On 20 June 2011, ICANN (Internet Corporation for Assigned Names and Numbers) approved the new gTLD program in Singapore. This means the number of Internet domain name endings, called generic top-level domains (gTLD), will increase exponentially from the current 22.
From January 2012, it will be possible to register .brand gTLDs such as .nortonrose. Other popular terms such as .music, .sport and .food are also available for registration. Geographic gTLDs like .london or .australia will available to applicants who have government approval and supporting documentation. Geographic gTLDs will not be available until the second application round. Importantly, Internationalised Domain Names (IDNs), domain name endings in non-Latin character sets such as Arabic, Chinese, Greek and Cyrillic, are also available under the gTLD program.
Who may apply?
Corporations, organisations, institutions and communities are eligible to apply for gTLDs. Individuals and sole proprietorships are not eligible. ICANN will perform background checks and consider criminal history such as fraud, corruption, tax-related crimes or any history of cybersquatting.
Application process and costs
The first round of applications for new gTLDs will be accepted from 12 January 2012 to 12 April 2012 and operate on a first come/first serve basis. The cost of registering a gTLD is US$185,000. The cost of operating a gTLD is approximately US$25,000 per year.
Applicants must register through the online application system called the “TLD Application System” (TAS) and pay a deposit of US$5,000. Applicants are then required to complete an online questionnaire addressing technical, financial and business operations and submit the remaining US$180,000 application fee.
After the application round closes, ICANN will evaluate the applications and publish complete applications on the ICANN website. There are two components of the initial evaluation of a gTLD: string review and applicant review.
During the string review, ICANN will determine, among other matters, whether the applied-for gTLD is so similar to other strings (including existing TLDs, reserved names, applied-for TLDs and strings requested as IDN country-code TLDs) that it would create a probability of user confusion. If an applied-for gTLD is the same or too similar to an existing gTLD or reserved name, it will not be accepted. If an applied-for gTLD is the same or too similar to another applied-for gTLD, the gTLD strings will form a ‘contention set’ where applicants are encouraged to resolve the matter themselves. Failing resolution, an online auction is held for that gTLD string.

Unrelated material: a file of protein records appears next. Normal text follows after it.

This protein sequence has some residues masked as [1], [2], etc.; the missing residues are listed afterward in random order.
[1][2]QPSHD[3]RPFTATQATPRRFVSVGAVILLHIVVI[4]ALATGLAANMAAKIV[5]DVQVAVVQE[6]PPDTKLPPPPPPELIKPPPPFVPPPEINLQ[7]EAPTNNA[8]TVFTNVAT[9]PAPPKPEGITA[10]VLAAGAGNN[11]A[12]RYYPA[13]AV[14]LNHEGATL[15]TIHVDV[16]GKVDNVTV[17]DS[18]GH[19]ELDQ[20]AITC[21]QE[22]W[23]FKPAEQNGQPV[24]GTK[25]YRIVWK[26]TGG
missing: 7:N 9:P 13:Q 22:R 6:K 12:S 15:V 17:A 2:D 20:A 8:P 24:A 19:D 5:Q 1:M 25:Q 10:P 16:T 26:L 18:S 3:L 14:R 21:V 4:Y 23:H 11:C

During the applicant review, ICANN will review the applicant’s technical, financial and operational capability and its proposed registry services. Applicants must also provide financial and business plans, financial projections and provide evidence they can meet costs associated with operating a gTLD.
What this means?
Corporations and organisations may register their name, trade mark, brand or trading name as a gTLD or a domain name within a gTLD. Although substantial technical and financial resources are required, operating a gTLD will mean increased website accessibility, global presence and online marketing capabilities. Additionally, by operating a gTLD an owner has significant control over the gTLD and the domain names within it.
Every corporation and organisation involved in e-commerce and those engaged in cross-border business will need to revisit their intellectual property and domain name strategies when approaching the new gTLD program. Applicants need to consider whether they are prepared to invest significantly to increase their global online presence or adopt a different strategy to maximise online presence and protect trade mark rights.
Different strategies include:
- Registering a domain name within a gTLD (e.g. registering nortonrose.law within the .law gTLD).
- Adopting a defensive strategy by monitoring gTLD applications and filing objections to applications that infringe your trade mark rights.
Although, the significant cost and technical requirements of registering a gTLD may reduce the likelihood of cybersquatting, companies need to monitor the applications posted on ICANN’s website that may infringe their trade mark rights. Companies should consider filing objections to applications that infringe trade mark rights or mislead Internet users, with a focus on domain name registrations within the new gTLDs.
Note: This article is based on the latest version of the Applicant Guidebook dated 30 May 2011 approved by a vote of ICANN’s board of directors: 13 approving, 1 opposed, and 2 abstaining.